A situation of employment emanates from a relationship between an employer or employee by virtue of a definite or indefinite contract of employment, or from a situation in which there is no contract per se, but a written acknowledgement of the terms as required by law. In employment relationships, the employee is deemed to be the weaker party until proven otherwise. This is not only instilled in Maltese law, but is a concept safeguarded by European Law.
Considering the above, the termination of the employment relationship is not left entirely to the free will of the contracting parties but is regulated by law to ensure that employees may not be dismissed without a valid reason justifying such dismissal.
What does Maltese Law provide?
The Employment and Industrial Relations Act (“EIRA” or the “Act”) offers ample protection against the unfair dismissal of employees.
The Act states that definite and indefinite employment contracts may be terminated by either party, without giving notice, if there is ‘good and sufficient cause'. The term good and sufficient cause is not defined, but the law gives several examples of what does not constitute good and sufficient cause (such as union membership, pregnancy or maternity leave, whistleblowing, or the commencement of proceedings against the employer for breach of employment rights).
In the absence of good and sufficient cause, the employer may terminate the employment of the employee only in the event of redundancy and once the employee reaches pensionable age.
If the termination of the employment contract does not fall within the aforementioned criteria, i.e. good and sufficient cause, redundancy or retirement, such termination would then be deemed to have been a result of an unfair dismissal.
At its crux, Maltese law recognises that the employee may face difficulties that extend further than financial hardship, because of unfair dismissal, and therefore it aims to protect such weaker party. In fact, Maltese law specifically provides that ‘unfair dismissal’ is the termination by the employer:
- Of an indefinite contract of employment other than during the probationary period, provided for in Article 36 of the Act, which is not made on the grounds of redundancy or a good and sufficient cause in accordance with the Act.
- Which is made in contravention of the provisions of the law that protect employees, who carry out acts in contemplation or furtherance of a trade dispute and in pursuance of a directive issued by a trade union, whether he or she belongs to it or not; or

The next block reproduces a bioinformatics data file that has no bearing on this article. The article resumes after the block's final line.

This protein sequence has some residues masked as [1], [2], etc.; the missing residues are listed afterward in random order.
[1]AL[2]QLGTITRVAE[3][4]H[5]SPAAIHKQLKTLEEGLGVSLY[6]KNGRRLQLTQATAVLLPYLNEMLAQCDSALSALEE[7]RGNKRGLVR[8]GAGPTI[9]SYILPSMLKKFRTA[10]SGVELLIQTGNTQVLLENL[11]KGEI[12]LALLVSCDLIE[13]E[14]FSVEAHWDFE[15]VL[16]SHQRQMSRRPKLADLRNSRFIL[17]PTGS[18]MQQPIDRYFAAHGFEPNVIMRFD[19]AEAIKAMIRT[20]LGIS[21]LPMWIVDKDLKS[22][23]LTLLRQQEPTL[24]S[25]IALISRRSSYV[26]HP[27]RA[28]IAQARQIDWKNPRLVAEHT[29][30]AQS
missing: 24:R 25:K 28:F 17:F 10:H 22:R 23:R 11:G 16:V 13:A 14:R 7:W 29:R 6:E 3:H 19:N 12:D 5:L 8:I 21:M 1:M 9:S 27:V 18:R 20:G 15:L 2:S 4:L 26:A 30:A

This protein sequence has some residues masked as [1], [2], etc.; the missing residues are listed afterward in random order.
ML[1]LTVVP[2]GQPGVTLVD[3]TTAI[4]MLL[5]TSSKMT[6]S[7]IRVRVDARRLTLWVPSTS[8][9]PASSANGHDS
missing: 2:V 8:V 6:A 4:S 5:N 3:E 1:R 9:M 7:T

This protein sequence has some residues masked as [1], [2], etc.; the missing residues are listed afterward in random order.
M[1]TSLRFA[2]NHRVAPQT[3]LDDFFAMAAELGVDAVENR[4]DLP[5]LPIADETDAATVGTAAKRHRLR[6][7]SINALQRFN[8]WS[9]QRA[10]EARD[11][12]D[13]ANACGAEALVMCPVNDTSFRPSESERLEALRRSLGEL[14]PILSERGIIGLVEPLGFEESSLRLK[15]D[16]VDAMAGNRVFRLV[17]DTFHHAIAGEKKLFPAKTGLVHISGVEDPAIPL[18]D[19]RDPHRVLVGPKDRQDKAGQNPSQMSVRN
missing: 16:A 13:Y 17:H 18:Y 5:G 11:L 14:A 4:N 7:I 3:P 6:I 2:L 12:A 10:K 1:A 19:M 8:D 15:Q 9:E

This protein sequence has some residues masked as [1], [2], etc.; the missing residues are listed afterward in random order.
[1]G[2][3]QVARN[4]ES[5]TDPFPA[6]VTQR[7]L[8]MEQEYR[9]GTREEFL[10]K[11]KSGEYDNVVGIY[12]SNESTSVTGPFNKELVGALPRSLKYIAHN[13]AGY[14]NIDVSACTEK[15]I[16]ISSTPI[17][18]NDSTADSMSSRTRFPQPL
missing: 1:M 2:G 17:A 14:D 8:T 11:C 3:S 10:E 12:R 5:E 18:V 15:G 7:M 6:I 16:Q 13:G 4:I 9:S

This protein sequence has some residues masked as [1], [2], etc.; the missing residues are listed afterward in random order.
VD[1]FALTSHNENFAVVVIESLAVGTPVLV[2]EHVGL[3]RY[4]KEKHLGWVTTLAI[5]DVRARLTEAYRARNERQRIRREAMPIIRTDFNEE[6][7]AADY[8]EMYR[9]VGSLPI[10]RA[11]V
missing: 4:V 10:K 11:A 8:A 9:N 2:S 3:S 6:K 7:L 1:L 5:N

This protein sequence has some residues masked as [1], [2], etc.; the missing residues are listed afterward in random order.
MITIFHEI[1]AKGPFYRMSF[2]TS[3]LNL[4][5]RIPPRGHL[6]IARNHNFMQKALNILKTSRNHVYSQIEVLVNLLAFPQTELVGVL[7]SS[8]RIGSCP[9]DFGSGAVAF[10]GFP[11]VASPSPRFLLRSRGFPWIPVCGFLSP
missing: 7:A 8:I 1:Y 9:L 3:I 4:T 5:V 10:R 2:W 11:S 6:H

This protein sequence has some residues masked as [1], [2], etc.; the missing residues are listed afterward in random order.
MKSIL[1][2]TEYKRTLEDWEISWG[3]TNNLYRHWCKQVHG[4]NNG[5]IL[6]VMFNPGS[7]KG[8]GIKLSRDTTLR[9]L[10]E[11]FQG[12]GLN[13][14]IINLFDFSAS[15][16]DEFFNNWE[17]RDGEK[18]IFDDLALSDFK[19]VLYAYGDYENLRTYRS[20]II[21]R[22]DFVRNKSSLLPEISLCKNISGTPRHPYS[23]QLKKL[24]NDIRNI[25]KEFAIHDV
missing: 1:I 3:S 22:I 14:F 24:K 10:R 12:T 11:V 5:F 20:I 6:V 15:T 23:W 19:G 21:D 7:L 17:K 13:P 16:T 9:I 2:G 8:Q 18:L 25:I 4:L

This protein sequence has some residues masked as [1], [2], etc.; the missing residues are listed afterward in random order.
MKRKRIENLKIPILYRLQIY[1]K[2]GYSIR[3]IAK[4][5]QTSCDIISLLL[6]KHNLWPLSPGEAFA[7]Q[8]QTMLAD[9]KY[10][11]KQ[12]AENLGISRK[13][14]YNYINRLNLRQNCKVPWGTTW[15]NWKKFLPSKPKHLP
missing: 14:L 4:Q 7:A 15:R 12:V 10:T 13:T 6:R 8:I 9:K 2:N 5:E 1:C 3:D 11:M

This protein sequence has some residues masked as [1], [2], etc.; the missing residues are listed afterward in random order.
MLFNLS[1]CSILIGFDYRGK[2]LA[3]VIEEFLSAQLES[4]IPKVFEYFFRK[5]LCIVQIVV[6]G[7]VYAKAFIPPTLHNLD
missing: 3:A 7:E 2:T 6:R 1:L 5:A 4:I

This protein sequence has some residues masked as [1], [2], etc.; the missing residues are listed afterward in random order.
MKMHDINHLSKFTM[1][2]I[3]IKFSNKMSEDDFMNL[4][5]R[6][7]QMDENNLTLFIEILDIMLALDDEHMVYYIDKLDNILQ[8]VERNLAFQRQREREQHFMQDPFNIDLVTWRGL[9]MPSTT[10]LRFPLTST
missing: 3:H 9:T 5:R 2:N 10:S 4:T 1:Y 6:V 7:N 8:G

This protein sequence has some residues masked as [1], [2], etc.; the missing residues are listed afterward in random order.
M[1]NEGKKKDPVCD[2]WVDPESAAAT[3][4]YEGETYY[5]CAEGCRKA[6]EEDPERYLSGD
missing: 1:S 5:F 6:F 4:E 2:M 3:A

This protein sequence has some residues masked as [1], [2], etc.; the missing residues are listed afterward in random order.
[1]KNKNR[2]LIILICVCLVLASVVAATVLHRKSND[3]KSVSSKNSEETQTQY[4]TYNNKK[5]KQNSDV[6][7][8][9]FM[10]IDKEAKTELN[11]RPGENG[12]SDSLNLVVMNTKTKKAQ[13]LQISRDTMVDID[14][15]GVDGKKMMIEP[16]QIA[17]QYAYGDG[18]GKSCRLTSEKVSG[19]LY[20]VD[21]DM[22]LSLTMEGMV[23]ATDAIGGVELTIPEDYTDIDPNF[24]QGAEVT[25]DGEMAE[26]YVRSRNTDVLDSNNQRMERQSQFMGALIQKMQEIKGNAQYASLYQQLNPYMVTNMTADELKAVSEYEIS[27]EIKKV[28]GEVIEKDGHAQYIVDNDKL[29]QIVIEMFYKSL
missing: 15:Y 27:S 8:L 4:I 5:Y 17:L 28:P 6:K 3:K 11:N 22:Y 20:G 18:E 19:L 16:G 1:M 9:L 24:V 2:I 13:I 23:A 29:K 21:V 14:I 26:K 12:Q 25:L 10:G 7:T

- Which is made on the grounds of redundancy or on any other good and sufficient cause but is deemed to be discriminatory. This also includes the employer’s failure to re-employ the individual if the post formerly occupied by him is again available within a period of one year from the date of termination of employment, according to what is provided for in Article 36(3) in relation to redundancy.
- Of a definite employment prior to the automatic termination agreed between the parties. Provided that the automatic termination or expiration of the terms of employment shall not be deemed unfair.
How have the Maltese courts upheld the legislation?
The Maltese Courts and the Industrial Tribunal refer to English common law and English authors for any doubts or lacunae encountered. Therefore, the local repertoire of case law significantly features these two resources.
The Courts have established several elements to be considered to establish what a good and sufficient cause encompasses. These include whether and how the matter is specifically regulated in Maltese law, an objective and subjective test on what is deemed acceptable and whether the dismissal took place in accordance with principles of natural justice.
The Courts have also repeatedly expressed that a dismissal shall not be the first measure taken against the employee, rather it should be the last possibility in the arsenal of the employer. Therefore, it is always recommended that an employer sends warning letters specifying the issues which occur in the employment relationship. Proceeding with a dismissal without sending warning letters would likely give rise to claims of an unfair dismissal.
Notwithstanding the vast case law relating to unfair dismissals, and the guidance that jurisprudence provides, this is in no way exhaustive and unmalleable. When confronted with a case of unfair dismissal, the Courts must adjudicate on a case-by-case basis, considering the merits of each case.
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